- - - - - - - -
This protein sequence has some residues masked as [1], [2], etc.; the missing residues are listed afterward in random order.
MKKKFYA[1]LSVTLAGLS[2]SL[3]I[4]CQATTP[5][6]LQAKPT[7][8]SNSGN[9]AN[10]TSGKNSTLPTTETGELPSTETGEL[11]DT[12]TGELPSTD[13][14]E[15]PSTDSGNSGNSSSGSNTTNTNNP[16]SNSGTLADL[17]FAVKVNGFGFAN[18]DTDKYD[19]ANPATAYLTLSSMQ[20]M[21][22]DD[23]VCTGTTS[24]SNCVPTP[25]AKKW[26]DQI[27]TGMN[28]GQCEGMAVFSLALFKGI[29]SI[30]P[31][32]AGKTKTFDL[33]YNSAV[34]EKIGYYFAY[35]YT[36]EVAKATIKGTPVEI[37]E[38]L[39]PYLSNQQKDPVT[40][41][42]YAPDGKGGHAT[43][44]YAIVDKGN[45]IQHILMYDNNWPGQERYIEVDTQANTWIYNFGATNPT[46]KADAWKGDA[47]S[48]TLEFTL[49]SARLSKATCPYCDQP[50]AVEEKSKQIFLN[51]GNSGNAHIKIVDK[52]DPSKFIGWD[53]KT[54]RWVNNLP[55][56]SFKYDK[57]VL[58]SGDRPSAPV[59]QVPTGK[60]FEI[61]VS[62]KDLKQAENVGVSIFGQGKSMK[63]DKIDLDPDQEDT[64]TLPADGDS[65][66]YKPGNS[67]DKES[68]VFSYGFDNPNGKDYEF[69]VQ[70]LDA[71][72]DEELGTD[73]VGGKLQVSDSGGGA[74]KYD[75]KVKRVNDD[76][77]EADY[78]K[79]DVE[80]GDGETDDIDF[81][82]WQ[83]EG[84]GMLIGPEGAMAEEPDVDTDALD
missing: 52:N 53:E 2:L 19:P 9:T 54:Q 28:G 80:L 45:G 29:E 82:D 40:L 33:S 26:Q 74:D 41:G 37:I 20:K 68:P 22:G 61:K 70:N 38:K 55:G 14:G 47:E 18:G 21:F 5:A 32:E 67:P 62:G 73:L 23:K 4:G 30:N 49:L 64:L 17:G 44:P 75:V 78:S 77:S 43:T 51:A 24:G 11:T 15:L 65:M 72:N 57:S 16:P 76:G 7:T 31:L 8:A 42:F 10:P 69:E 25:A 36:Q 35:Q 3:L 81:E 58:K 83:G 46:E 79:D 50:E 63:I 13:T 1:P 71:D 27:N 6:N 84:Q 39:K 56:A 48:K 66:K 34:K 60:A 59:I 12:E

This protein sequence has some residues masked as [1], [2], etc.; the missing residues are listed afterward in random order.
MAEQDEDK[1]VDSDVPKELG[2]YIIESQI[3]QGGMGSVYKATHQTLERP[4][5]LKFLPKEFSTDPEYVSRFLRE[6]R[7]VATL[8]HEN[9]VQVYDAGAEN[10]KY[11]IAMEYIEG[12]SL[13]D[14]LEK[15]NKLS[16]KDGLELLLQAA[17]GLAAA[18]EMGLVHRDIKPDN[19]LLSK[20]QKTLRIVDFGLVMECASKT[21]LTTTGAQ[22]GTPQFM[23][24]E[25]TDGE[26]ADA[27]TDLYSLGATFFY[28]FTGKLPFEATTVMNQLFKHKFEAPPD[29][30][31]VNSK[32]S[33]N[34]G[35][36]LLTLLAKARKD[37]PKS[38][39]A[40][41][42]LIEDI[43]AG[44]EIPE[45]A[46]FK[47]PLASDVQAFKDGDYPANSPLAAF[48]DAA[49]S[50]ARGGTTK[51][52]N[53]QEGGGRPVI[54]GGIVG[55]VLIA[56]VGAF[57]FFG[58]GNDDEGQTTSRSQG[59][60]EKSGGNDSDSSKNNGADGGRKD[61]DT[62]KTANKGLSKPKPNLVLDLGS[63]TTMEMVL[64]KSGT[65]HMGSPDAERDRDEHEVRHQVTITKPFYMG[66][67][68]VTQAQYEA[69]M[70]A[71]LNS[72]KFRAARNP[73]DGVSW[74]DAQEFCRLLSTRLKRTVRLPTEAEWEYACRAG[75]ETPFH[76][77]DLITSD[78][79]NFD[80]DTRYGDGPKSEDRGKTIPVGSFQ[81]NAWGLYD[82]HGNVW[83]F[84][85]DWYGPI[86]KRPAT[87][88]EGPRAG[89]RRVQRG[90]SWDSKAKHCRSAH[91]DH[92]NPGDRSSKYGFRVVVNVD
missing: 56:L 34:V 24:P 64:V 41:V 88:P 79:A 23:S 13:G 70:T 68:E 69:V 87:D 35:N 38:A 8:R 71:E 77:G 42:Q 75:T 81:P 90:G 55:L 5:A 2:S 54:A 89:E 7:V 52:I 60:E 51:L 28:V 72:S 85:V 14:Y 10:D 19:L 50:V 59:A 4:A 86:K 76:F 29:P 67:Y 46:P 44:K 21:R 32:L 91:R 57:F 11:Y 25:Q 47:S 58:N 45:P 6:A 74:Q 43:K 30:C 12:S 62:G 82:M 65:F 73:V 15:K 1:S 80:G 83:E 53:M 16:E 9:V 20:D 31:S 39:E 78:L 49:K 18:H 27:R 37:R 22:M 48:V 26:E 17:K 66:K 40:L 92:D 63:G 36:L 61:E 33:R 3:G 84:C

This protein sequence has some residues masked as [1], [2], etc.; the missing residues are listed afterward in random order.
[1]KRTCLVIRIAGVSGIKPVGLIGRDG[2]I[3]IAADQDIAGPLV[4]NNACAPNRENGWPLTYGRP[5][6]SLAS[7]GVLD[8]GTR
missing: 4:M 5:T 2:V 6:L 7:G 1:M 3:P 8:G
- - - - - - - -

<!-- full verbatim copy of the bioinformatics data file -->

This protein sequence has some residues masked as [1], [2], etc.; the missing residues are listed afterward in random order.
MKKKFYA[1]LSVTLAGLS[2]SL[3]I[4]CQATTP[5][6]LQAKPT[7][8]SNSGN[9]AN[10]TSGKNSTLPTTETGELPSTETGEL[11]DT[12]TGELPSTD[13][14]E[15]PSTDSGNSGNSSSGSNTTNTNNP[16]SNSGTLADL[17]FAVKVNGFGFAN[18]DTDKYD[19]ANPATAYLTLSSMQ[20]M[21][22]DD[23]VCTGTTS[24]SNCVPTP[25]AKKW[26]DQI[27]TGMN[28]GQCEGMAVFSLALFKGI[29]SI[30]P[31][32]AGKTKTFDL[33]YNSAV[34]EKIGYYFAY[35]YT[36]EVAKATIKGTPVEI[37]E[38]L[39]PYLSNQQKDPVT[40][41][42]YAPDGKGGHAT[43][44]YAIVDKGN[45]IQHILMYDNNWPGQERYIEVDTQANTWIYNFGATNPT[46]KADAWKGDA[47]S[48]TLEFTL[49]SARLSKATCPYCDQP[50]AVEEKSKQIFLN[51]GNSGNAHIKIVDK[52]DPSKFIGWD[53]KT[54]RWVNNLP[55][56]SFKYDK[57]VL[58]SGDRPSAPV[59]QVPTGK[60]FEI[61]VS[62]KDLKQAENVGVSIFGQGKSMK[63]DKIDLDPDQEDT[64]TLPADGDS[65][66]YKPGNS[67]DKES[68]VFSYGFDNPNGKDYEF[69]VQ[70]LDA[71][72]DEELGTD[73]VGGKLQVSDSGGGA[74]KYD[75]KVKRVNDD[76][77]EADY[78]K[79]DVE[80]GDGETDDIDF[81][82]WQ[83]EG[84]GMLIGPEGAMAEEPDVDTDALD
missing: 52:N 53:E 2:L 19:P 9:T 54:Q 28:G 80:L 45:G 29:E 82:D 40:L 33:S 26:Q 74:D 41:G 37:I 20:K 68:P 22:G 61:K 70:N 38:K 55:G 14:G 47:E 18:G 21:F 5:A 32:E 67:P 62:G 73:L 23:K 4:G 30:N 49:L 64:L 17:G 44:P 75:V 78:S 77:S 43:T 51:A 24:G 11:T 15:L 65:M 72:N 57:S 16:P 76:G 7:T 31:L 8:A 42:F 10:P 69:E 25:A 36:Q 35:Q 3:L 81:E 58:K 83:G 46:E 79:D 50:E 63:I 13:T 1:P 71:D 27:N 6:N 84:Q 39:K 56:A 48:K 66:K 34:K 60:A 59:I 12:E

This protein sequence has some residues masked as [1], [2], etc.; the missing residues are listed afterward in random order.
MAEQDEDK[1]VDSDVPKELG[2]YIIESQI[3]QGGMGSVYKATHQTLERP[4][5]LKFLPKEFSTDPEYVSRFLRE[6]R[7]VATL[8]HEN[9]VQVYDAGAEN[10]KY[11]IAMEYIEG[12]SL[13]D[14]LEK[15]NKLS[16]KDGLELLLQAA[17]GLAAA[18]EMGLVHRDIKPDN[19]LLSK[20]QKTLRIVDFGLVMECASKT[21]LTTTGAQ[22]GTPQFM[23][24]E[25]TDGE[26]ADA[27]TDLYSLGATFFY[28]FTGKLPFEATTVMNQLFKHKFEAPPD[29][30][31]VNSK[32]S[33]N[34]G[35][36]LLTLLAKARKD[37]PKS[38][39]A[40][41][42]LIEDI[43]AG[44]EIPE[45]A[46]FK[47]PLASDVQAFKDGDYPANSPLAAF[48]DAA[49]S[50]ARGGTTK[51][52]N[53]QEGGGRPVI[54]GGIVG[55]VLIA[56]VGAF[57]FFG[58]GNDDEGQTTSRSQG[59][60]EKSGGNDSDSSKNNGADGGRKD[61]DT[62]KTANKGLSKPKPNLVLDLGS[63]TTMEMVL[64]KSGT[65]HMGSPDAERDRDEHEVRHQVTITKPFYMG[66][67][68]VTQAQYEA[69]M[70]A[71]LNS[72]KFRAARNP[73]DGVSW[74]DAQEFCRLLSTRLKRTVRLPTEAEWEYACRAG[75]ETPFH[76][77]DLITSD[78][79]NFD[80]DTRYGDGPKSEDRGKTIPVGSFQ[81]NAWGLYD[82]HGNVW[83]F[84][85]DWYGPI[86]KRPAT[87][88]EGPRAG[89]RRVQRG[90]SWDSKAKHCRSAH[91]DH[92]NPGDRSSKYGFRVVVNVD
missing: 56:L 34:V 24:P 64:V 41:V 88:P 79:A 23:S 13:G 70:T 68:E 69:V 87:D 35:N 38:A 8:R 71:E 77:G 42:Q 75:T 81:P 90:G 55:L 5:A 2:S 54:A 89:E 7:V 52:I 60:E 51:L 28:V 72:S 85:V 14:Y 10:D 19:L 50:V 59:A 4:A 86:K 76:F 29:P 67:Y 46:P 44:K 21:R 32:L 91:R 57:F 11:Y 25:Q 47:S 58:N 45:P 6:A 74:Q 43:K 30:C 12:S 62:G 82:M 65:F 73:V 15:K 1:S 80:G 83:E 53:M 16:E 9:V 20:D 31:S 39:E 78:L 49:K 18:H 27:R 37:R 22:M 48:V 26:E 17:K 66:K 40:L 92:D 63:G 36:L 61:E 33:R 3:G 84:C

This protein sequence has some residues masked as [1], [2], etc.; the missing residues are listed afterward in random order.
[1]KRTCLVIRIAGVSGIKPVGLIGRDG[2]I[3]IAADQDIAGPLV[4]NNACAPNRENGWPLTYGRP[5][6]SLAS[7]GVLD[8]GTR
missing: 4:M 5:T 2:V 6:L 7:G 1:M 3:P 8:G